View Full Version : Why is My Tea Cloudy?
11-20-2004, 08:50 PM
Hello, my name is Lissa, and I'm an iced-tea junkie. In fact, it comprises 99% of my liquid intake, so, as you can imagine, I make a lot of it.
My latest gallon has developed an interesting phenomenon. When chilled, it is ver cloudy-- almost milky looking, but when it warms to room temperature, it's perfectly clear.
I've never had this happen before, and I'm perplexed. I'm using the same brand of tea bags, the same amount and method . . . nothing has changed but the appearance of my tea. It tastes the same, smells the same . . . it's just opaque.
What could be the cause?
11-20-2004, 08:54 PM
It can be caused by hard water.
It can also be caused by chilling the tea too quickly. When the tea is cooled quickly, tannins can settle out, causing the cloudiness.
Iced Tea Master
11-20-2004, 09:14 PM
It can be cured by adding a dollop of boiling water.
11-21-2004, 09:16 AM
It depends on what kind of tea it is, too. While black teas cloud faster than green tea (in fact, I've never noticed my green tea to cloud when cold), Assam tea clouds much faster than Ceylon.
11-21-2004, 07:26 PM
In our next episode, "Why is my tea cozy?"
11-21-2004, 07:48 PM
This is just a WAG, but it could be that the oils in the tea solidify at colder temperatures.
11-21-2004, 08:05 PM
According to Harold McGee (an authority on all things food) in On Food and Cooking, page 219:The precipitate is a combination of caffeine and pigment molecules; these materials crystallize as the temperature drops because they only have a limited solubility in water, and are much more soluble in hot water than in cool. Near-boiling water extracts so much of each component that they cannot remain dissolved in colder water, and, when the tea is poured over ice, it suddenly clouds up with tiny particles. The way to avoid clouding is simply not to saturate the water with more caffiene and pigment than it can hold at low temperatures. This is done by soaking the tea in lukewarm water--for several hours instead of several minutes, since the infusion will be much slower--which will not dissolve much more of these substances than the iced beverage can [i]keep dissolved.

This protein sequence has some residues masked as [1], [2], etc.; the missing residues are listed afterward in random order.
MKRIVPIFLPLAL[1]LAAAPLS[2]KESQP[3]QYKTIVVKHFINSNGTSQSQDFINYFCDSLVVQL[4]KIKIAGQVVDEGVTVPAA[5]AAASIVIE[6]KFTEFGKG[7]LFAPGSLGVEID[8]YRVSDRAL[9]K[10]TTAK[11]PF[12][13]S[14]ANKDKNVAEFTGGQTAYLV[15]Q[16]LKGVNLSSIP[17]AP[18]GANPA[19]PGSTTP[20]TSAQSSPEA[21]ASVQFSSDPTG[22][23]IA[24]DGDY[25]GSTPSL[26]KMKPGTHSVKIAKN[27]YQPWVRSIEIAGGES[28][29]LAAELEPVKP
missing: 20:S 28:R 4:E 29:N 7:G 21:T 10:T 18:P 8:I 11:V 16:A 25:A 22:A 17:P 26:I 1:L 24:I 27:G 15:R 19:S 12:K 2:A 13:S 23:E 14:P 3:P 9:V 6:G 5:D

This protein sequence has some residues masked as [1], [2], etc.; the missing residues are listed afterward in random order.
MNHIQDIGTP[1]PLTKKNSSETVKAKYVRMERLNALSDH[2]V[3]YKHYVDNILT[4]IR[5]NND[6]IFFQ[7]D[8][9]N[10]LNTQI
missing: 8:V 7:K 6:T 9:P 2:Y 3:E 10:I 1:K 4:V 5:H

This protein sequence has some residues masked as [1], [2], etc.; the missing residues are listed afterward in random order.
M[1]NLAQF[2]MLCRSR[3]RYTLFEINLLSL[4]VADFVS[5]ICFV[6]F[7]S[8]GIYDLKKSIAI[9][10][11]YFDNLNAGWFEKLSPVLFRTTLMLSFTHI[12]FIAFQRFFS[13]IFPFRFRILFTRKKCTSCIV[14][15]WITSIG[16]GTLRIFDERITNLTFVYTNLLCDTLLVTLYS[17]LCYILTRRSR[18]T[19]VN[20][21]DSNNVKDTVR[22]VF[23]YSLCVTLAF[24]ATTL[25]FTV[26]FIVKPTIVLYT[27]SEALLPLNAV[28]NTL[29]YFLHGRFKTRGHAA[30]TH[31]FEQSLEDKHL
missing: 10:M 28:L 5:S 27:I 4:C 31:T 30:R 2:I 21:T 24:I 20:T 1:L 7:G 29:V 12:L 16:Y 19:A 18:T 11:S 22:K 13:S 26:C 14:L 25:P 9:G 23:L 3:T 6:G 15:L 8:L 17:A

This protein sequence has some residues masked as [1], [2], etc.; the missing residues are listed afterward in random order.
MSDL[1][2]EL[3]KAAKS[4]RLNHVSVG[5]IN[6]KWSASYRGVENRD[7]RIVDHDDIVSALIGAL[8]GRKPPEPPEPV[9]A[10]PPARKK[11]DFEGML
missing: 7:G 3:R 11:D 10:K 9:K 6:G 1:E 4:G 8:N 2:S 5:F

11-21-2004, 08:07 PM
Oh, and the cause is probably you brewed with too hot of water or cooled the water too quickly.
11-22-2004, 02:12 AM
I've found that if I let the pitcher cool to room temperature after mixing, then put it in the fridge, it doesnt' get cloudy. YMMV.
11-22-2004, 05:40 AM
I had some dreams they were clouds in my tee-ea... clouds in my... uh, tee-ea...</tralala>
Nope not quite the same ring to it, I suppose.
11-22-2004, 08:16 AM
solute solubility goes up in liquids with temperature. Your tea has more solutes then it can handle at a low temperature but less then the saturation point at room temperature.
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